Peaking Lights’ last studio album, 2012’s Lucifer, was a slow, dense and foggy collection of eight tracks, two thirds of which passed the six-minute mark. A remix album – Lucifer In Dub – was released later that year, but it felt entirely unnecessary: the source material already sounded like a 21st-century take on the work of dub maestros King Tubby and Mad Professor.
In the meantime, the Los Angeles-based husband-and-wife duo proved to be highly adept remixers themselves on their stellar version of Young Galaxy’s Pretty Boy: instead of burying the original under echo-plex effects and clattering percussion, they burnished it to a bright, pristine sheen.
Now comes Lucifer’s proper follow-up, Cosmic Logic. Produced with the help of DFA cohort Matt Thornley, it takes its cues from that Young Galaxy remix. It reveals a new version of Peaking Lights: clear-eyed rather than stoned, concise rather than sprawling, and unafraid of choruses. Tracks such as Telephone Call, Little Light, Dreamquest retain the skanking rhythms of Lucifer, but replace that album’s murky textures with bright keyboards, precise drumbeats and crystalline clarity.
The band’s Aaron Coyes says, “Peaking Lights’ whole thing has always been based on an idea of ‘Fucked Modern Pop’ but exactly what that is, we don’t know.” Much of Cosmic Logic is indisputably pop, and only a little fucked. Opener Infinite Trips sounds like Peaking Lights’ take on the bubblegum indie of Last Splash-era Breeders; Hypnotic Hustle and Breakdown boast hooks of boundless catchiness, while New Grrrls is, simply, a blast. With songs as strong and as instantly appealing as these, it’s easy to see Peaking Lights attracting a whole new audience who would have been entirely immune to Lucifer’s druggy charms.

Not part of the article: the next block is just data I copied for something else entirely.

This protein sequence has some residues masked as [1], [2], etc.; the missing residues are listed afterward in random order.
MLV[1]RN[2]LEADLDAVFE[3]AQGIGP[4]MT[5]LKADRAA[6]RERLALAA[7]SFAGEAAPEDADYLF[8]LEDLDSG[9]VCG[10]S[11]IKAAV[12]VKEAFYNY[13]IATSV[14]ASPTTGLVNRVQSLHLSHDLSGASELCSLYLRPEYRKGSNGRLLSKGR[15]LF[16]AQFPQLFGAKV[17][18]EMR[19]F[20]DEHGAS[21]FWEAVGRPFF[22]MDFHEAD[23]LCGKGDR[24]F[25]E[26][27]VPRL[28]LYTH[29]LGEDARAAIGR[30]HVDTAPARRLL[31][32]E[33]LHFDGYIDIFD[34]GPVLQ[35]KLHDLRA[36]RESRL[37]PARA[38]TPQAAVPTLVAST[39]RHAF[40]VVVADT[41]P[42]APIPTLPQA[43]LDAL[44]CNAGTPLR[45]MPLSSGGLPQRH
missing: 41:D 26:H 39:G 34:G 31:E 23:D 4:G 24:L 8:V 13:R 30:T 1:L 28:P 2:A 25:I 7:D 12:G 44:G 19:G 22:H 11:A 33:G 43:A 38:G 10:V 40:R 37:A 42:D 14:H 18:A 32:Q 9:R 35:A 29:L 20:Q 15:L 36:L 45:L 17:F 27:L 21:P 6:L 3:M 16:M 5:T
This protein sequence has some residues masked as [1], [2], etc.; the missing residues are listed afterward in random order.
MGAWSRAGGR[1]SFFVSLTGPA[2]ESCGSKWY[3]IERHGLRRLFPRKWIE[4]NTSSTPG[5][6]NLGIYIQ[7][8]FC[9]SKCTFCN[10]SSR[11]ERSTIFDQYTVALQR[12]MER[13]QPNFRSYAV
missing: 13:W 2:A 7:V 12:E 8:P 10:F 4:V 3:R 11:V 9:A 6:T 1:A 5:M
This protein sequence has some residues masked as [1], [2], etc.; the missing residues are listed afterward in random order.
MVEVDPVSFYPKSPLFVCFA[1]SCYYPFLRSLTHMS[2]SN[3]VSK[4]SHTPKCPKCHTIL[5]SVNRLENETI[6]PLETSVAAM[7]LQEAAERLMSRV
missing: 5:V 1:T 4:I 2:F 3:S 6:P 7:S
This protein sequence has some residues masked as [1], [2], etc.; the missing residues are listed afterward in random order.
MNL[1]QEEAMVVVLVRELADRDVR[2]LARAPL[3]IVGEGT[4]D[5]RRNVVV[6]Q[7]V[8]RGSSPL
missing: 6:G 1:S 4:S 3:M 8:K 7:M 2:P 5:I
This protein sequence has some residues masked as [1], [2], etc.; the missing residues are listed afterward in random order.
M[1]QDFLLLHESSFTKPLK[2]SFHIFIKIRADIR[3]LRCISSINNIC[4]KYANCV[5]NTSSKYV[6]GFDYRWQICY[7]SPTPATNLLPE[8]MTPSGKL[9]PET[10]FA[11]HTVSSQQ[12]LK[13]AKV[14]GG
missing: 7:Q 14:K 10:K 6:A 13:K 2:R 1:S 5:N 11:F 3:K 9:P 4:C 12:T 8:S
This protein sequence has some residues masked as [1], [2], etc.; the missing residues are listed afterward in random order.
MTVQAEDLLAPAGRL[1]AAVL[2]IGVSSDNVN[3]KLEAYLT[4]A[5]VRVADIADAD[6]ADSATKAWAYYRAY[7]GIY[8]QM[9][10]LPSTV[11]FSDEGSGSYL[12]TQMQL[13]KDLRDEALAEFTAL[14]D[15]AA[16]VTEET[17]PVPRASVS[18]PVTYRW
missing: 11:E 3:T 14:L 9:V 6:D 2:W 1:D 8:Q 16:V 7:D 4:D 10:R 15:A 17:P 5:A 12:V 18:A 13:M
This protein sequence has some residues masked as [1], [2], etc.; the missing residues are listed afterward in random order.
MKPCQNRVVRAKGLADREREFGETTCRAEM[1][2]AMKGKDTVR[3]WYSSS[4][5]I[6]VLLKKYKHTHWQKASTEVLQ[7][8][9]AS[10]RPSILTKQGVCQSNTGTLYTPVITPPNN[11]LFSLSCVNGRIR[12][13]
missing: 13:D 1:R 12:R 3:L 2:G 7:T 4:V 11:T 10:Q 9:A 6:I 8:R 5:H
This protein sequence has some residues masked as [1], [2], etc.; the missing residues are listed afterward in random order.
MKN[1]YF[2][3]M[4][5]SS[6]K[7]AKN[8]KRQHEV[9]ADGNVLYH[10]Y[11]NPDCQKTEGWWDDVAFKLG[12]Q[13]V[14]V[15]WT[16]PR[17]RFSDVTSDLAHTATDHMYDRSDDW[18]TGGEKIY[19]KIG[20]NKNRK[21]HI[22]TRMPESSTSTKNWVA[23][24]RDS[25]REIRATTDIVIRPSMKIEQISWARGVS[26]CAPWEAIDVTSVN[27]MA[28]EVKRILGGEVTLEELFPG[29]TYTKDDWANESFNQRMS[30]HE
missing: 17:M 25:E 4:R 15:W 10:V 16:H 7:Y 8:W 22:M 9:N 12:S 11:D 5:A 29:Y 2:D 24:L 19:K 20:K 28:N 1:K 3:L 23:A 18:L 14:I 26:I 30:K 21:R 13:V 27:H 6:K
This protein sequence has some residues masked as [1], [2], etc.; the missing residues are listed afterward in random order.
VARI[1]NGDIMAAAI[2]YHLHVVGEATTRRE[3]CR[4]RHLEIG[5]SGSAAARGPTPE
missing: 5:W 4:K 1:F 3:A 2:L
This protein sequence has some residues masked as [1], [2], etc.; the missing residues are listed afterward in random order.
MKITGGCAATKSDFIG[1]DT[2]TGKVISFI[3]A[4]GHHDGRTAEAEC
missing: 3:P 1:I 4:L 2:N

That said, Indra Dunis’s vocals might prove a sticking point. At times she sounds similar to DFA Records’ stalwart Nancy Whang: an alternately stern and goofy sing-speak that can seem a little stiff when held up against the music’s new-found limberness.
As for the words Dunis is delivering, these tend to pass by in a haze of references to space travel, visions, colours and the like. There is one notable anomaly in the form of New Grrrls, which doubles as a potted musical autobiography (“Took up drums but all I heard was / ‘She’s so good, for a girl’”) and a paean to the female musicians who inspired Dunis, replete with shout-outs to Joan Jett, Kim Gordon, Yoko Ono and Kathleen Hanna.
Peaking Lights’ transformation into a pop band is a successful one, but it might have come at the cost of their singularity. There are occasions on Cosmic Logic – on, for instance, the crisp disco of Everyone And Us – when they sound interchangeable with any number of bands existing under the ‘dream pop’ banner: Purity Ring, Woman’s Hour, Mr Twin Sister and their remix beneficiaries Young Galaxy to name but four. In addition, Lucifer’s fans might bemoan the band’s decision not to explore further the crossover between dub, indie rock and synth pop.
Everyone else can celebrate Peaking Lights’ decision to target the feet, rather than the minds, of the listeners this time round. Their reward is one of the year’s most intuitively entertaining releases.